ATHENS – Until the tournament berths, Mark Fox sells hope. Until some of the five-star basketball recruits who have been drifting out of the state stop and think, “Wait, why not Georgia?” the Bulldogs’ new coach will talk about concepts like commitment and work ethic and building a program the right way.
And he’ll tell stories like this: “I had dinner with Ramon Sessions in the fall. He just signed a four-year, $16 million contract [with Minnesota] Here’s a guy we signed at Nevada two weeks before his freshman year. Nobody wanted him. But he turned into a great player. The key is finding players willing to commit to the process.”
But nobody could have figured the process would produce results this dramatic. Or this soon. Why not Georgia?
Midway through Fox’s first season, the Bulldogs just upset a top-10 team for the first time in six years and played before a home sellout for the first time in three.
Mark: Any thoughts on the economy? Global warming? Football games in Jacksonville?
The Bulldogs leveled eighth-ranked Tennessee 78-63 at a packed Stegeman Coliseum. There’s your implausible double of the season. They led much of the second-half by 20-plus points, boat-racing a Tennessee team that came into the game with a 15-2 record and a win over top-ranked Kansas.
“They probably thought it was going to be a cakewalk,” said guard Ebuka Anyaorah.
It’s only one win, much like the upset over Georgia Tech was only one win, much like the upset of Illinois was only one win. But together, that’s three improbable results in a 9-8 season that, well, didn’t figure to be a 9-8 season at this stage.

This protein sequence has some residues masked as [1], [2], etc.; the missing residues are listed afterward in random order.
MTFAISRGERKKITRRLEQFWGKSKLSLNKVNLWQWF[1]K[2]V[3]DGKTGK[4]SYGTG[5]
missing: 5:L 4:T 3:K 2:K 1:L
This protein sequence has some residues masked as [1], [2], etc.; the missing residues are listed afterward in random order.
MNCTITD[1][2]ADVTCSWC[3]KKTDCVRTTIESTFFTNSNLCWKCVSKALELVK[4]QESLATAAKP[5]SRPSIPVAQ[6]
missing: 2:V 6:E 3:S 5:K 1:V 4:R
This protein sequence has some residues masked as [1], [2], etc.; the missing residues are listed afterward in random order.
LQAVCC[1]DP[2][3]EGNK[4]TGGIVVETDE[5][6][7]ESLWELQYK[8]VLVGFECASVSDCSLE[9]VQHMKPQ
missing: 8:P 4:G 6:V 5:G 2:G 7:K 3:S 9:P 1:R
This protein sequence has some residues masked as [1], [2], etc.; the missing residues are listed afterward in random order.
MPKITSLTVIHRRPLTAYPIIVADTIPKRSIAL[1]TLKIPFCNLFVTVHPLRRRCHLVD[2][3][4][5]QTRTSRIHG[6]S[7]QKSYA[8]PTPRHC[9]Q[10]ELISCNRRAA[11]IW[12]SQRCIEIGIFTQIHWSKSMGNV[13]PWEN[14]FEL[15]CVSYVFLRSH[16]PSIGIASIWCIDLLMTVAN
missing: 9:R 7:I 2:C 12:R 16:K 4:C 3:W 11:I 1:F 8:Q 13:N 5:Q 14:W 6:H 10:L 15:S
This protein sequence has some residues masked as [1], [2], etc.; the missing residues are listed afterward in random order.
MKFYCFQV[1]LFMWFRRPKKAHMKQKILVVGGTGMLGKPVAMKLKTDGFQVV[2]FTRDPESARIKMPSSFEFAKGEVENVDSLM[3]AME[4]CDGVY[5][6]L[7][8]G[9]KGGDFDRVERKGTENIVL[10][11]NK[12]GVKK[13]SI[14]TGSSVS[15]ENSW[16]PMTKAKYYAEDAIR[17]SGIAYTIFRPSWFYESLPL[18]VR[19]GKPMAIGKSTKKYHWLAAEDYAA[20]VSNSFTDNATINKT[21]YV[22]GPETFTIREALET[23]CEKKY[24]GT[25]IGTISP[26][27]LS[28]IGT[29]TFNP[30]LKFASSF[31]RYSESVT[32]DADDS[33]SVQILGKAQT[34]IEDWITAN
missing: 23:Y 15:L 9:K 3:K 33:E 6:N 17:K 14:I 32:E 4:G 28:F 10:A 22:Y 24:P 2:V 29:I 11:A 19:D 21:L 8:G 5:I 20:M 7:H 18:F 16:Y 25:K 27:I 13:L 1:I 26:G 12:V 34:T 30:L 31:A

So much baggage in the program. Seemingly so little talent on the roster. The sense of dread looming so large. Can one coach change things this quickly?
“I’m excited because there’s some excitement around the program,” said athletics director Damon Evans, who hired Fox. “People have responded to what coach Fox is doing. We’re still building. But when you get a signature win like this, it says a lot about the commitment of this team. It says a lot about Mark Fox and his staff, and to have the fans here.”
Senior center Albert Jackson knows what last place and an empty arena look like. He was there a year ago when a 26-point loss at Florida, and all that preceded it, led to coach Dennis Felton’s firing. Even with an 0-3 start this season in the SEC, he never sensed doom.
“It was about this time last season when we lost our first [four] SEC games, and we went to down to Florida and got blown out,” Jackson said. “This year, it was [a similar] situation against a top-10 team. But it was a whole different demeanor. Guys are confident in the system and confident in the coach. Guys were upbeat.”
They passed the ball with efficiency. They dominated the paint (20 of their 42 first-half points came on dunks or layups). Trey Tompkins (21 points, eight rebounds) and Travis Leslie (19 points, nine rebounds) were a combined 17-of-24 from the floor.
Stegeman was electric. Who knew that was even a scientific possibility?
When Leslie jammed home a rebound to make the score 72-48 with 6:28 left, the building rocked.
“This is one of the reasons I came to Georgia,” Fox said, referencing the crowd. “We just had a great college basketball game at Stegeman.”
It couldn’t have hurt the football program, either. Mark Richt, Mike Bobo and Rodney Garner were in the building, seated in the recruits section.
Who imagined a basketball game could give football a competitive advantage?